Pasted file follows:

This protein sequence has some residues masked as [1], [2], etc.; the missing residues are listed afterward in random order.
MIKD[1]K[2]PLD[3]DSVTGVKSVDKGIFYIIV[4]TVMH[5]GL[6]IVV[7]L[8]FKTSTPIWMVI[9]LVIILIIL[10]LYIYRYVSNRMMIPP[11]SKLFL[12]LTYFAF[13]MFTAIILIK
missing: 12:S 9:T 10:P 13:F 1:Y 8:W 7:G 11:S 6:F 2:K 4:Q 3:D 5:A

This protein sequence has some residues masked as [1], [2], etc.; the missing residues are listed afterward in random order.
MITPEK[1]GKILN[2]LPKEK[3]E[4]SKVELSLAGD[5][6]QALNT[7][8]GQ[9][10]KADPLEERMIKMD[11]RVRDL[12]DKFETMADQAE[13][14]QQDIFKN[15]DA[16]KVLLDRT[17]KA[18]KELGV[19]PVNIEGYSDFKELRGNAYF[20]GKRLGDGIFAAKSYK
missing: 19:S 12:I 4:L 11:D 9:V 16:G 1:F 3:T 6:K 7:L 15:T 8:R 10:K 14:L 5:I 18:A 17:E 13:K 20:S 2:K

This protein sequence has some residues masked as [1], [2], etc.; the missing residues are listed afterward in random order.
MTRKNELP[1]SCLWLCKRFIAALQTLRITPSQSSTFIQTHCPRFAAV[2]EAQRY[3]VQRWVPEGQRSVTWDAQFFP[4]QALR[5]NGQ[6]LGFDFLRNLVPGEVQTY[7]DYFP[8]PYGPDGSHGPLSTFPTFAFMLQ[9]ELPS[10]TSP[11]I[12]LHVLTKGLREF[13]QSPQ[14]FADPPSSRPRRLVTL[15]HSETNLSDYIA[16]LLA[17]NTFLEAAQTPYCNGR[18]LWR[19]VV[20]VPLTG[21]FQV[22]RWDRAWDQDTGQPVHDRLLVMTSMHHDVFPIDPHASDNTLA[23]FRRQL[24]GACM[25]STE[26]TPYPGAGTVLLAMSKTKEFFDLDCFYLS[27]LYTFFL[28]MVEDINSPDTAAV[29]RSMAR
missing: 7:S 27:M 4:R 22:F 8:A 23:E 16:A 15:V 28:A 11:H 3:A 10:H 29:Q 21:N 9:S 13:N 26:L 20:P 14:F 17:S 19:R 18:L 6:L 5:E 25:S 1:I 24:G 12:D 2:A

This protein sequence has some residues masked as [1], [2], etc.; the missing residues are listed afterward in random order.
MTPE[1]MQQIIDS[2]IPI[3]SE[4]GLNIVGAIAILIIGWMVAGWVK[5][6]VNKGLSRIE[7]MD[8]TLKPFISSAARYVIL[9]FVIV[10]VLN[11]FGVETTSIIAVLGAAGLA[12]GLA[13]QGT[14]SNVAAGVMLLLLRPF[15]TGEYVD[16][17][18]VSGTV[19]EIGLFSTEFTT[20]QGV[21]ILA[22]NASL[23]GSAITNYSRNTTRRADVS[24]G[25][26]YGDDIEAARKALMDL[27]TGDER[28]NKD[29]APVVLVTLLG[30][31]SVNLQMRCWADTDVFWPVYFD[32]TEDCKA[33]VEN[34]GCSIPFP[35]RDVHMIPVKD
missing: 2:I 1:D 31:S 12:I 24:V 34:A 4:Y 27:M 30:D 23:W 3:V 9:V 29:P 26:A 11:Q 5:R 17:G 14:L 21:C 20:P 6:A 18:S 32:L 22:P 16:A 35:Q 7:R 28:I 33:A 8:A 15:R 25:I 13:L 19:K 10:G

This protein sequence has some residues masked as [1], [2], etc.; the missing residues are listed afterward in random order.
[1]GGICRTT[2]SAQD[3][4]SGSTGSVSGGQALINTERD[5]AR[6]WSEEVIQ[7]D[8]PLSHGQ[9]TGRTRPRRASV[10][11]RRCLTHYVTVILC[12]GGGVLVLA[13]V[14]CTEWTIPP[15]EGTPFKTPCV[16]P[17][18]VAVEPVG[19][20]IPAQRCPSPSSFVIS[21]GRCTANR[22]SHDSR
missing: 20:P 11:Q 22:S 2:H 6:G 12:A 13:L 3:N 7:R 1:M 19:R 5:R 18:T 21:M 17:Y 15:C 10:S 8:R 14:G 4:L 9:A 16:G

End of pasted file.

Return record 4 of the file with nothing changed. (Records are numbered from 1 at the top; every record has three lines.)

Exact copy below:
This protein sequence has some residues masked as [1], [2], etc.; the missing residues are listed afterward in random order.
MTPE[1]MQQIIDS[2]IPI[3]SE[4]GLNIVGAIAILIIGWMVAGWVK[5][6]VNKGLSRIE[7]MD[8]TLKPFISSAARYVIL[9]FVIV[10]VLN[11]FGVETTSIIAVLGAAGLA[12]GLA[13]QGT[14]SNVAAGVMLLLLRPF[15]TGEYVD[16][17][18]VSGTV[19]EIGLFSTEFTT[20]QGV[21]ILA[22]NASL[23]GSAITNYSRNTTRRADVS[24]G[25][26]YGDDIEAARKALMDL[27]TGDER[28]NKD[29]APVVLVTLLG[30][31]SVNLQMRCWADTDVFWPVYFD[32]TEDCKA[33]VEN[34]GCSIPFP[35]RDVHMIPVKD
missing: 2:I 1:D 31:S 12:I 24:V 34:A 4:Y 27:M 30:D 23:W 3:V 9:V 29:P 26:A 11:Q 5:R 17:G 14:L 21:C 20:P 6:A 18:S 32:L 22:P 16:A 35:Q 7:R 28:I 33:A 8:A 15:R 25:I 13:L 19:K 10:G